The land was surveyed into lots, and on July 4, 1848, a public sale of property was held. At an election held on August 7, 1848, the following officials were chosen: Greenleaf Fisk, Chief Justice; Whitfield Chalk, Sheriff; George T. Williams, County Clerk; Ira E. Chalk, District Clerk; John Gooch, County Treasurer; and Jacob M. Harrell, W.I. Anderson, D.H. McFadin, and Richard Tankersley, County Commissioners.
Stampede on the Chisholm
The heyday of the Texas cattle drive started immediately after the Civil War and lasted until 1885. Adventurous young men, usually in their teens and early twenties, set off every spring for northern railheads with herds of Texas beef— some herds were as large as 1,400 head of cattle. In less than 20 years, cowboys moved more than five million cattle and one million horses up the trail from Texas, making it the largest known migration of livestock in world history. Averaging eight to ten miles per day, destinations as far away as Kansas, Nebraska, Wyoming, and Montana often took as long as four months to reach.
The work was grueling and dangerous, the weather was harsh, the hours were long, but an American icon—the Texas cowboy—was born.
The Dickey Clinic, Taylor
The tireless efforts of Dr. James Lee Dickey, the first African-American doctor in Williamson County, significantly impacted the citizens of Taylor, Williamson County, and Texas.
Dickey was born in central Texas, near Waco, in 1893. He attended Waco public schools and later graduated from Tillotson College in Austin. In 1921, Dr. Dickey graduated from Meharry Medical College in Nashville, Tennessee. After his father’s death, Dr. Dickey and his wife, Magnolia, traveled to Taylor, Texas, to help take care of his mother and eight siblings.
In the 1930s, Dr. Dickey helped stop a typhoid epidemic ravaging the black population by administering shots. Through his work with community leaders, Dr. Dickey helped supply clean drinking water to underprivileged citizens and developed recreational facilities for the youth of Taylor.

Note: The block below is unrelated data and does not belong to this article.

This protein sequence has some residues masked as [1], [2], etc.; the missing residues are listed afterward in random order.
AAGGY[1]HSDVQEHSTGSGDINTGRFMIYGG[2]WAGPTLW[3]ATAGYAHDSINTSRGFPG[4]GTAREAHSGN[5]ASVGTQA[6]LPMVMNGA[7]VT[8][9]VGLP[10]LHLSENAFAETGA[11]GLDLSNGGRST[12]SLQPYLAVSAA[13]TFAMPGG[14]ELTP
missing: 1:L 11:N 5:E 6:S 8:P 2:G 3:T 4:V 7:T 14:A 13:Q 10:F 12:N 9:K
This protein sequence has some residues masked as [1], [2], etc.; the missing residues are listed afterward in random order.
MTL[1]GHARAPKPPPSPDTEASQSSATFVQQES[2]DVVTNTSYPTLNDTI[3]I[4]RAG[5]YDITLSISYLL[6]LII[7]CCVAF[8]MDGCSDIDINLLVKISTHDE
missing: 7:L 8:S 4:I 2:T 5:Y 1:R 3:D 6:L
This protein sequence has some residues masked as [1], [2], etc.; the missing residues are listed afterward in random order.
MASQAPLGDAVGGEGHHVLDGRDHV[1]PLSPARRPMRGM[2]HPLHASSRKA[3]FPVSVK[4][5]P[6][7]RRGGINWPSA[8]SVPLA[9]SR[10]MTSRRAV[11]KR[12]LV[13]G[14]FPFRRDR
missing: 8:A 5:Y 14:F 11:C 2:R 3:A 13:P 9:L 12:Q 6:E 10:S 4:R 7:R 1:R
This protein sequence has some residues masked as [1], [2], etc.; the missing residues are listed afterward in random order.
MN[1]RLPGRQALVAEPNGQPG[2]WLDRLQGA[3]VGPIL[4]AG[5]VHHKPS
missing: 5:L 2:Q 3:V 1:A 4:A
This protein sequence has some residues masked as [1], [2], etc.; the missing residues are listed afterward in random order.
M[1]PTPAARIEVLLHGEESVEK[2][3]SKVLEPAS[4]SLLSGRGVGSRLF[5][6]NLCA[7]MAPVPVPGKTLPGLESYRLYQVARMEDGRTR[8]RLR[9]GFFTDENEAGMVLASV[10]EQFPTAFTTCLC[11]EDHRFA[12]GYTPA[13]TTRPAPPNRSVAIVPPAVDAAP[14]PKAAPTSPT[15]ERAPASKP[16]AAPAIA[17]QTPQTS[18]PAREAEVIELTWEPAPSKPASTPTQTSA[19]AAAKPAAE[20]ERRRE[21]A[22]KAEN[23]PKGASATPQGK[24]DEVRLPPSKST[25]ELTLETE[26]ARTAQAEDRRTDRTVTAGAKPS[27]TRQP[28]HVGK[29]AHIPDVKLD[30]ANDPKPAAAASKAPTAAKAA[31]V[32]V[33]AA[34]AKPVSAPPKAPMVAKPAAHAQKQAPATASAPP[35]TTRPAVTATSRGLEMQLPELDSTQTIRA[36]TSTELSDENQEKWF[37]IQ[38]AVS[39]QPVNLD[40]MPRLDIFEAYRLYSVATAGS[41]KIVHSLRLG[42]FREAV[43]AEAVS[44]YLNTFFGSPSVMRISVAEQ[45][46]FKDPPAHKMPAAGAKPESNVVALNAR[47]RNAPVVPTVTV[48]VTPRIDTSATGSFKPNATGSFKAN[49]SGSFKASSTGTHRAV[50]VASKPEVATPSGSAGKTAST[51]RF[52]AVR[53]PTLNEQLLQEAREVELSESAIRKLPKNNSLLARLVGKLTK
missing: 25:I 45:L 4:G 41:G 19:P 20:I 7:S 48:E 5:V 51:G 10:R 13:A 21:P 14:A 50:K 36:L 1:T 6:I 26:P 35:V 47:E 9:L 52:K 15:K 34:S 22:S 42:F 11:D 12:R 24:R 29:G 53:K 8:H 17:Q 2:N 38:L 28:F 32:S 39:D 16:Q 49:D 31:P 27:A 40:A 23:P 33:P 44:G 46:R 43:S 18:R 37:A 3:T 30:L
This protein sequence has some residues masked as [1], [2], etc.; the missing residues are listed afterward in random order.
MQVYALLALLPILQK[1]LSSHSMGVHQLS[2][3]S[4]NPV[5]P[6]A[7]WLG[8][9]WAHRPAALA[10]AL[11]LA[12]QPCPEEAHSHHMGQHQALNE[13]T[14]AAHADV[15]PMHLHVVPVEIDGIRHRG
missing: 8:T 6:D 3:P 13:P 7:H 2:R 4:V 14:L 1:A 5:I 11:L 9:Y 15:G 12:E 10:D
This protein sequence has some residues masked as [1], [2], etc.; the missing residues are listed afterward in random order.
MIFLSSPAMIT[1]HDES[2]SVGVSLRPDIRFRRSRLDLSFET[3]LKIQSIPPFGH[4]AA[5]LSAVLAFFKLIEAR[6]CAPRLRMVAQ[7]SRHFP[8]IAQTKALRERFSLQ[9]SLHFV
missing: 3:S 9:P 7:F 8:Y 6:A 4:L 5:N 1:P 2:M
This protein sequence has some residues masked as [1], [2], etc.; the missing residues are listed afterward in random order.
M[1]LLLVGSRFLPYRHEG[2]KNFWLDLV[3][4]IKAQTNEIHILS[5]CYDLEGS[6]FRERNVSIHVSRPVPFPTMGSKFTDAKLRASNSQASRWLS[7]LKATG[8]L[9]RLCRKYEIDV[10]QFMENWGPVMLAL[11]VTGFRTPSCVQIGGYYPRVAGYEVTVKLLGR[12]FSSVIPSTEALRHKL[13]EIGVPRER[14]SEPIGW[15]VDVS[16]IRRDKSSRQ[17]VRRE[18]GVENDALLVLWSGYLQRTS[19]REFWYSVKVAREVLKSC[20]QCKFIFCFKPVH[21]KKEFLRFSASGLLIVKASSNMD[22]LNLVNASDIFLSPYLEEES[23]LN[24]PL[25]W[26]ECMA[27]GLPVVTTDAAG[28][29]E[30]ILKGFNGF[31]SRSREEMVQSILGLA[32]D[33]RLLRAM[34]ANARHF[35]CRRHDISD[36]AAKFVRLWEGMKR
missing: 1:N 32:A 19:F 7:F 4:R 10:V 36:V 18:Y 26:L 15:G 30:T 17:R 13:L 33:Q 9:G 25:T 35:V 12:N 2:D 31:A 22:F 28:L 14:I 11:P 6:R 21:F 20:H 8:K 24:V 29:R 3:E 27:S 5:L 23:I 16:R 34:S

In 1953, during a time of racial segregation, Dr. Dickey was honored as Taylor’s Citizen of the Year for his accomplishments.
Dickey later said, “The hand of destiny guided me to Taylor; I came to stay a few years; I remained to do my life’s work.”
Agriculture in Eastern Williamson County
Farmers cultivated the rich blackland soil of eastern Williamson County to grow wheat and corn. Cotton was introduced in the 1850s, and production continued to rise in the following decades.
Improved communications in the late 1800s aided the cotton boom. The International and Great Northern Railroad was constructed in 1876, which led to the founding of Taylor and Hutto and the relocation of Round Rock. It also opened up large areas in the eastern portion of the County to commercial farming.
From 1900 to 1901, Williamson County was second only to Ellis County in ginned cotton. In terms of cropland, cotton production was at its peak. However, the cotton industry was on a downswing. The effects of soil depletion, overproduction, and the influx of the boll weevil damaged the industry by the late 1920s. The depression further worsened the cotton growers’ situation, especially the county’s black population.
The depression encouraged diversification and a shift away from staple crops to livestock. Between 1930 and 1940 the number of acres used for growing cotton fell by almost half, and cropland used for corn production increased over the same period by about one half. While cotton continued to be an important crop in eastern part of the county, farmers turned to other crops like sorghum and wheat and raising livestock in the later 1900s.